A few weeks ago, we posted information on this blog about our Special Agents and the work they do, from investigating Social Security fraud to protecting SSA employees from physical violence. Shortly after posting this, media reports questioned our acquisition of ammunition for the training and safety of our Agents. The comments on this blog have been voluminous, and most have been supportive of our work, and for that we wanted to thank you. Some comments and media reports, however, suggest a degree of skepticism about the role of an OIG Special Agent, and we thought we’d address that here, as part of this dialogue.
Several comments, and even Jay Leno’s monologue, mentioned investigating seniors, and the limited danger that might present. The point is well-taken, but off the mark. Only about 15 percent of our investigations involve SSA’s retirement programs, while almost 80 percent involve the disability programs. People who defraud these programs come in all ages, and none of them wants to be arrested. What’s more, SSA employs over 60,000 people, and the OIG has no higher priority than protecting them and ensuring the safety of their workplaces. Our office received over 1,100 threats against SSA personnel and offices last year.
One media report referred to us and other OIGs as “obscure” Federal agencies. Given that the Inspector General Act was signed by President Carter almost 35 years ago, and given how often you see an Inspector General in the news, our existence is hardly a well-kept secret. Inspectors General oversee the operations of more than 70 Federal entities, and the Council of Inspectors General reported last year that their combined efforts saved the taxpayers some $180 billion and resulted in over 6,000 criminal prosecutions. The SSA OIG is among the Federal government’s largest, busiest, and most productive, with over 1,300 of those criminal prosecutions and nearly 600 arrests.
Multiple comments and reports suggest that IG Special Agents don’t need to be armed and trained like "traditional" Federal law enforcement agents. The writers of those reports have clearly never had to go into the places IG Agents go, or do the things they do. The SSA OIG has been fortunate in that, although our agents have been fired upon, none of our agents has ever been killed or seriously wounded in the line of duty. Not all OIGs have been as fortunate. The highest award bestowed by the Council of Inspectors General is the Buddy Sentner Memorial Award, named for a Department of Justice OIG Special Agent shot and killed despite returning fire, while investigating wrongdoing by a Bureau of Prisons employee.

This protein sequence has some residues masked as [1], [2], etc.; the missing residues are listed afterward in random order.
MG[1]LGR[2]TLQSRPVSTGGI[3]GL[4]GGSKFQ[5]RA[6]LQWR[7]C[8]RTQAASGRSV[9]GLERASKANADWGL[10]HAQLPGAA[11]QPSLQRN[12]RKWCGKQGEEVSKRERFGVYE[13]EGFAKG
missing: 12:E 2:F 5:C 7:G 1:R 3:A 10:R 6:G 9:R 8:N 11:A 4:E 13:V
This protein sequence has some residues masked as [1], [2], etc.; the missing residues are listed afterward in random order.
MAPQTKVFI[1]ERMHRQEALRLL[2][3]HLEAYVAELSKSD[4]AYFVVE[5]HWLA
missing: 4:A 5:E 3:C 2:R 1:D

And just last year, a Social Security employee was shot by a man who then fled, heavily armed, into the mountains of Kentucky. A standoff ensued between the assailant and our Agents, along with other Federal and State authorities. We ultimately arrested him without a shot being fired, and he was charged with attempted murder.
Every day, our Agents go into the same dangerous places and confront the same potentially violent people as any other police officer or Federal agent. They are subject to the same physical fitness requirements and firearms training requirements. The authority to use deadly force is not something they take lightly, nor did Congress take it lightly when it granted that authority. But it is our duty to our Agents and their families to train and equip them to do the job they’ve been given. We appreciate the support you’ve given us, and them, as this story has developed, and we’ll continue to work hard to protect the Social Security Administration’s programs, and its employees, every day.